By MATTHEW BRODSKY, senior editor/Web editor of Risk & Insurance®
NEW YORK---It says a lot about a man that he can take a hockey puck to the face at the same time he's making one of the most monumental career decisions of his life.
On Dec. 22, 2005, Carsten W. Scheffel was attending an outdoor practice for his son's hockey team. As a coach, Scheffel never really wore a visor at practices, and this time was no exception. So, when another coach fired an errant shot, it caught him without protection.
"And as my son said, I painted the lines at the rink," joked Scheffel, president and CEO, Allianz Global Corporate & Specialty (AGCS) Americas.
He was rushed to the hospital. Doctors sewed 16 stitches inside his mouth, 28 outside. In the ensuing days he lost 12 pounds, couldn't talk, and even endured his brother ribbing him that drinking beer out of a straw was the way to go. He has since needed two root canals.
"The moral of the story is, I am an avid Toronto Maple Leafs fan," he said.
He is, as difficult as that's been the last several years, given the Leafs' struggles in the standings. Conveniently enough, though, given their Stanley Cup championship last season, Scheffel is also a Chicago Blackhawks fan. But getting back to that puck to the cheek, the other moral of the story can be found in what else Scheffel had to deal with at the time.
In December 2005, Scheffel had just returned from a trip to Germany, where Axel Theis, CEO of AGCS, fired another kind of shot--a winning shot, as it turned out--at Scheffel.
Theis asked him to become chief underwriting officer for North America of what then was Allianz Global Risks U.S. Insurance Co. Theis advised him to take this "window." He promised Scheffel he'd never be bored.
The rub was that Scheffel had his sights on the chief agent job for the Canadian branch at AGR U.S., a position he did indeed get months before in April. Acting on Theis' advice was the toughest decision Scheffel ever had to make, he said during a face-to-face interview in the Allianz offices on Manhattan.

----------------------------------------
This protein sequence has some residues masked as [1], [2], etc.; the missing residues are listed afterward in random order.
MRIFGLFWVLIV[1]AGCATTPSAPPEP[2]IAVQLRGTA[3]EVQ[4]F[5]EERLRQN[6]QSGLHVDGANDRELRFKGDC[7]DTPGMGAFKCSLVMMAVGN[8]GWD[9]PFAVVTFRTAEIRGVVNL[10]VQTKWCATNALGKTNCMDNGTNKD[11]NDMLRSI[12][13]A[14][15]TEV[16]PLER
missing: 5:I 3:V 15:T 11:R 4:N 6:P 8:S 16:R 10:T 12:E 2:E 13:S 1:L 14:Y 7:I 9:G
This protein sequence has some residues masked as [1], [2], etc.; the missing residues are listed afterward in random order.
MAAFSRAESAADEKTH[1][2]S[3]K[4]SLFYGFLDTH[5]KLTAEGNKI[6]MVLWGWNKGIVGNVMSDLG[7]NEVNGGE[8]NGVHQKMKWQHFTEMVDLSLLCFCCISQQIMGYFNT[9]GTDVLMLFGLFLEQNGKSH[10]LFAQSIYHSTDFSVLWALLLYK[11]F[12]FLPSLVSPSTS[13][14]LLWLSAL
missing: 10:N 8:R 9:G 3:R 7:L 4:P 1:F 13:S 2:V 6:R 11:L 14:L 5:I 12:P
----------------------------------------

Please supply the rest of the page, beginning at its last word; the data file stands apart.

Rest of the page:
Another rub was that accepting the new job would require the Canadian to move to Chicago, away from his children in his native Toronto.
Oh, and Allianz's commercial insurance operations in the United States back then were in a rough spot. The insurer announced in September 2005 that it expected losses of nearly $600 million from Hurricane Katrina. It was an "ugly period of time," remembered Vinko Markovina, head of operations in the Americas for AGCS. Morale dropped. People were leaving.
Yet with black eye and stitches, Scheffel took the job and started in Chicago in January 2006. He set about healing the insurer (and face). He realized he had "no time at all" to do so, he said.
"It was far worse than I expected," Scheffel said, noting how Allianz's North American commercial operation hadn't written new business in three months when he took over.
The Allianz team felt the effects of Scheffel's leadership immediately. It was as if Scheffel was able to "literally flip a switch," said Markovina, who at the time of Scheffel's move to Chicago was regional manager for Allianz Risk Consulting.
Of course, Scheffel does not deserve all the credit. He'd be the first to tell you that he was handed a team of good, committed people at a company to which he'd devoted two decades of his life.
"I didn't do a lot of magic, honestly," he said.
For Scheffel, it's a matter of underwriting discipline and consistency. It's also a matter of expanding products and operations. A McKinsey study calculated that AGCS would need to write $1 billion in premium in the Americas to be successful. Scheffel and his lieutenants realized they wouldn't be able to achieve that with just their core business of property, energy and construction.
So, they expanded into specialty aviation lines in 2006, into liability lines in January 2008, and again into specialty marine lines in 2010. In aviation, the company rocketed to more than $250 million in written premium.
Geographically, AGCS is heading south into Latin America, particularly Mexico and Brazil. In Brazil in 2009, AGCS scored $30 million in new business. Last year, the company launched marine coverage and expanded aviation north of the border in Canada.
It's a matter of being entrepreneurial too. Scheffel pointed to the cross-selling opportunities that AGCS Americas has realized through its massive marine book of business, which grew significantly after it absorbed the marine book from Allianz subsidiary Fireman's Fund. "You have no idea," Scheffel said about these cross-selling "synergies."